Liver Cancer

Each year, more than 35,600 people are diagnosed with liver cancer and more than 24,500 people die of the disease. Hepatitis B virus (HBV), Hepatitis C virus (HCV) and cirrhosis are all linked to liver cancer. You can greatly reduce your risk for liver cancer by preventing or diagnosing and treating these diseases early.

Risk Factors

You may be at increased risk for liver cancer if you:

  • Drink alcohol in excess. Drinking alcohol can lead to cirrhosis, or scarring of the liver, which can lead to liver cancer
  • Use tobacco products
  • Are obese. People who are obese are more likely to have fatty liver disease and diabetes, which are both linked to liver cancer
  • Are exposed to cancer-causing chemicals
  • Harbor the Hepatitis B (HBV) or Hepatitis C virus (HCV)

You are at risk for HBV if you:

  • Have sex with someone who is infected
  • Have multiple sexual partners
  • Have a sexually transmitted disease
  • Are a man who has sex with other men
  • Inject drugs
  • Live with someone who has chronic HBV
  • Have traveled to a country where many people have HBV
  • Are exposed to blood at work
  • Are on long-term hemodialysis
  • Were born to a mother with HBV

You are at risk for HCV if you:

  • Are exposed to blood at work
  • Were born between 1945 and 1965
  • Have ever injected drugs
  • Received a blood transfusion or organ transplant before July 1992 (This is when blood and organs started being screened for HCV)
  • Got a tattoo or body piercing done with unsterile equipment
  • Were treated for a blood clotting problem before 1987
  • Are on long-term hemodialysis
  • Are infected with HIV

Symptoms

If you experience any of these symptoms, see your health care professional immediately.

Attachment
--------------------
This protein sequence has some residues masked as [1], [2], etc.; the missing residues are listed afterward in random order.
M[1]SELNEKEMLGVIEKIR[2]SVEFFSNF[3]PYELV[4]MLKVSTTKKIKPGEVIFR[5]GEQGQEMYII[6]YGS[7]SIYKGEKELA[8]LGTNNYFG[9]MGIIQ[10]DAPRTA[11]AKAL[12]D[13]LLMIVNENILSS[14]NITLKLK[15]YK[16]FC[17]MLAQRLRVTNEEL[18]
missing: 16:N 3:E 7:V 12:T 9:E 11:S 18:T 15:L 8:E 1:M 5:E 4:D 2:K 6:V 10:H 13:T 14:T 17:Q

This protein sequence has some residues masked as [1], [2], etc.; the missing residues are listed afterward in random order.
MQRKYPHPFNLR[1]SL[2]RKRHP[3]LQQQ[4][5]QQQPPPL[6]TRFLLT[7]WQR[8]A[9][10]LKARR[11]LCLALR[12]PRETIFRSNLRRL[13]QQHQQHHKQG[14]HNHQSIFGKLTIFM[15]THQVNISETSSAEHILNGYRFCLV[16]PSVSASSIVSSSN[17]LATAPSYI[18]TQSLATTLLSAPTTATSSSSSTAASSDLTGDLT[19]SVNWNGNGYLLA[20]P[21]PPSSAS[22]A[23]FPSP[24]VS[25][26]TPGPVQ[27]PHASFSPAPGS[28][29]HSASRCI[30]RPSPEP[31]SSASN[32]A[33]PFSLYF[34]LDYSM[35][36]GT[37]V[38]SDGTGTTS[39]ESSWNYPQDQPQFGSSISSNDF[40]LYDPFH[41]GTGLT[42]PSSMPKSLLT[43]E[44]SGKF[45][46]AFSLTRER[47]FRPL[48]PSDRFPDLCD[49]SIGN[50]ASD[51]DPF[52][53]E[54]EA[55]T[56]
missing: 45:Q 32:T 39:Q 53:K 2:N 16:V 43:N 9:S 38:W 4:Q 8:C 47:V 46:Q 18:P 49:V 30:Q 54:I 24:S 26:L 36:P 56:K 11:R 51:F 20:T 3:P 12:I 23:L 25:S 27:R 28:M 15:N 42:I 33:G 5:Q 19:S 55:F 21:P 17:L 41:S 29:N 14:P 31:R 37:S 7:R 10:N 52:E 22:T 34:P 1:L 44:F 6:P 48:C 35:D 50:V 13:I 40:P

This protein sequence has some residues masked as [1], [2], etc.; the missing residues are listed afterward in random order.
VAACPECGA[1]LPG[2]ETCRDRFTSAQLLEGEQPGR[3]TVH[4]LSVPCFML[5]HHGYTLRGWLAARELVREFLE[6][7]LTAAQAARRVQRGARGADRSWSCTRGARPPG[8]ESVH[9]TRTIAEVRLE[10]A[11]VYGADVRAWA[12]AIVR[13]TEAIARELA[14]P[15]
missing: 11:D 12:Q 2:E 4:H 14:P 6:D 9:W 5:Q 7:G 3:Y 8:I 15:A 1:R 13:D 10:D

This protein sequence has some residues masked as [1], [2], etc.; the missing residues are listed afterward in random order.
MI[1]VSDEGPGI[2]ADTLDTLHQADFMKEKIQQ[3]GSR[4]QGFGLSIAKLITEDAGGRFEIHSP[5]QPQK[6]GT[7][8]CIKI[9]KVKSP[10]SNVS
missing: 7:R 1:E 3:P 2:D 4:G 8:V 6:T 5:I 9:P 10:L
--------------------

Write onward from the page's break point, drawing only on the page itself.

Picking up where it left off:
• Unexpected weight loss
  • Loss of appetite
  • Nausea or vomiting
  • An enlarged liver, felt as a mass under the right side of your ribs
  • An enlarged spleen, felt as a mass under the left side of your ribs
  • Pain in the abdomen or near the right shoulder blade
  • Swelling or fluid build-up in the abdomen
  • Itching
  • Yellowing of the skin and eyes
  • Fever
  • Enlarged veins on the belly that become visible through the skin
  • Abnormal bruising or bleeding
  • Some liver tumors create hormones that affect organs other than the liver. These hormones may cause:
    • Nausea, confusion, constipation, weakness or muscle problems caused by high blood calcium levels
    • Fatigue or fainting caused by low blood sugar levels
    • Breast enlargement and /or shrinking of the testicles in men
    • A red and flushed appearance caused by high counts of red blood cells
    • High cholesterol levels

Prevention

  • Do not use intravenous (IV) drug, unless under the supervision of a health care professional
  • Abstain from sex or, if you do have sex, use condoms the right way every time
  • Limit alcohol use
  • Don’t smoke. If you do smoke, quit.
  • Maintain a healthy weight

Early Detection

  • Get vaccinated for HBV if you are at risk. There is no vaccine for HCV
  • Get tested if you are at risk for HBV or HCV
  • Seek treatment if you are diagnosed with HBV or HCV
  • Detect and treat diseases that increase your risk for liver cancer. Certain inherited diseases can cause cirrhosis, which increases your risk for liver cancer.

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Treatment Options

Treatment depends on the type and stage of liver cancer. Liver cancer is treated through surgery, tumor ablation, tumor embolization, radiation therapy, targeted therapy and chemotherapy.

Stop Cancer Before It Starts!™

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